KD: I think that making ourselves beautiful can be seen as a public gesture, yet there are many ways that the beauty at Papi Juice is very internal. It's like, we're dressing for each other at that party. When I'm turning a look for Papi — I know in my mind I want to see you, Mo-mo, and I want you specifically to be like, "Oh, this looks cute." And then the night is successful, but it's not like the traditional ways in which we understand beauty as this kind of capitalist project formulated and defined by a particular gaze. Can you talk about the process of curation of both talent and audience?
AR: We try to provide a variety of talent from the up-and-comers to established artists. It's a privilege to be able to have all these gifted folks in the same building. When we create a lineup, we think largely about how different musical styles contrast with each other. Maybe one room can have a specifically Caribbean vibe while another is more on the techno side, for example.
ON: We tell our DJs every time, when you play, we want you to play what you feel best playing, what you love to play, because that is what fully resonates with the crowd. It’s almost like conversation, a musical conversation, right? Between the crowd and the DJ. Come with whatever you feel is the best because that's when I think we show the best energy and that's when you attract the best energy.
AR: In some ways the audience of Papi is curated by our community. We started as a pretty small somewhat word of mouth monthly party and grew into something else entirely. The fliers with Mo’s beautifully rendered characters illustrate the audience we’re trying to reach. It’s the community though, that keeps inviting their friends and keeps the party growing.
KD: Mohammed, I was reading another interview where you were talking about how you get the inspiration for the fliers, which is another, of course, important aspect of the beauty of the party. And I wonder if you could talk about that process and how that works for you as an illustrator.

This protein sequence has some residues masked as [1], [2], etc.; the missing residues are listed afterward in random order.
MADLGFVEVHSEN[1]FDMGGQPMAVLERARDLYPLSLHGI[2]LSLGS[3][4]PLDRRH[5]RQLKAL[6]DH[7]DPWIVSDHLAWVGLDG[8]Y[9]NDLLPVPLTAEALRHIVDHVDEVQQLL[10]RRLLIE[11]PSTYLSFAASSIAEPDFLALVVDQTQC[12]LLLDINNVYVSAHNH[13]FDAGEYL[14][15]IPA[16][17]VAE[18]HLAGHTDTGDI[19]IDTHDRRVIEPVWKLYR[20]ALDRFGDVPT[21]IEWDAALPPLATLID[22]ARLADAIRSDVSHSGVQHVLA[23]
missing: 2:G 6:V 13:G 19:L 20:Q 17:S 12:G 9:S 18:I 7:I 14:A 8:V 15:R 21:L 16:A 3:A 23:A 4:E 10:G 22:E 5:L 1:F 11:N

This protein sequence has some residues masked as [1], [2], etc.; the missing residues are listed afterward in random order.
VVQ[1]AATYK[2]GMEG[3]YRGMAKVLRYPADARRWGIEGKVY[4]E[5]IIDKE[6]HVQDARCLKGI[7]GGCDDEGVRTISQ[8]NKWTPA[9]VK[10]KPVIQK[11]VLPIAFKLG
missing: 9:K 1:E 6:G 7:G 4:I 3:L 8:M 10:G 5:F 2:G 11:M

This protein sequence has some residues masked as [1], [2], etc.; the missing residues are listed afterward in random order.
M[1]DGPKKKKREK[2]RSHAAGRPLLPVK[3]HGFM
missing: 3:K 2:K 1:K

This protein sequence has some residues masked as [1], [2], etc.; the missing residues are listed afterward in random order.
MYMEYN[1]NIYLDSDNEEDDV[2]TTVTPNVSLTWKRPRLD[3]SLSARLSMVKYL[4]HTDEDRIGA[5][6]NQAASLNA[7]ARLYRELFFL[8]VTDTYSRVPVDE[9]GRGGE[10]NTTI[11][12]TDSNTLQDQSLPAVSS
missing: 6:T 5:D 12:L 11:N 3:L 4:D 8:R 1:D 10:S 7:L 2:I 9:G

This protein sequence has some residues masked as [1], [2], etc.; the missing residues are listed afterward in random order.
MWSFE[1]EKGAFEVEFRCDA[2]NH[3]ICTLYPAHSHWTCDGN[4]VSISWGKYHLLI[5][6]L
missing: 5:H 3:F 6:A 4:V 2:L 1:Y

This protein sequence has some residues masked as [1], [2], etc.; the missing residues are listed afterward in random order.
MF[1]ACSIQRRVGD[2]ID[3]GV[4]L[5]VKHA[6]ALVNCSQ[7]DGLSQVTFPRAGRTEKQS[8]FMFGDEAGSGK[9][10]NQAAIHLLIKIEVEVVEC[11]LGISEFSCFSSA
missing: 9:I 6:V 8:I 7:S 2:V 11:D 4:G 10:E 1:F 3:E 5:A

MF: Yeah, absolutely. When I sit down and do a new poster, I sit back and think about the actual event, being in this space, being around the people. Every once in a while, I'll kind of think about who in this community sees themselves in the posters all the time. Who doesn't see themselves that often? Whether it's like body types or textures or just outward, any sort of like expressions.
The energy is just so palpable, like it's just very... inspirational is not really the best word, but you look around and then it's just like a feast. You're just like, “Wow. Like what even?” Like, your eyes are landing on so many different sets of people, people that you don't always see often. And it is that energy people are bringing to the space that they're not bringing on the subway, they're not bringing in the 9-to-5s. And so when people share life with us, it's really nice and it's so easy to be able to pick up on and bring it back in the posters.
And it's funny, because as I've been sitting down to do our E-Papi posters, I've been having the hardest time because I'm so far from the space and the people. And Oscar can attest to this, I've been struggling with posters because I don't have the community to really just have that symbiotic relationship. I just can't see them.
KD: Papi and other queer nightlife spaces have been lauded as spaces for self-exploration and experimentation? Do you think that's true?
AR: As queer people, experimentation is a huge part of us thriving in a world that continually blocks the ways for our mental and physical survival. We try to make Papi an intentional place for our community to try new things and experience art and music they can’t find anywhere else.
MF: I think it's interesting because it's almost like a “ball's in your court” kind of thing. Papi Juice is the one place where you come where you don't have to think about your identity. I think that for me as a nonbinary person, there's so many outfits, so many looks and so many inspirations I wanted to bring to life that I couldn't anywhere else. Literally nowhere else. Like I wouldn't feel safe in my house. And that includes other gay events or other queer events where if I don't know the vibe, I'm just not sure if I can wear a skirt or if I can wear a dress or have my hair a certain way.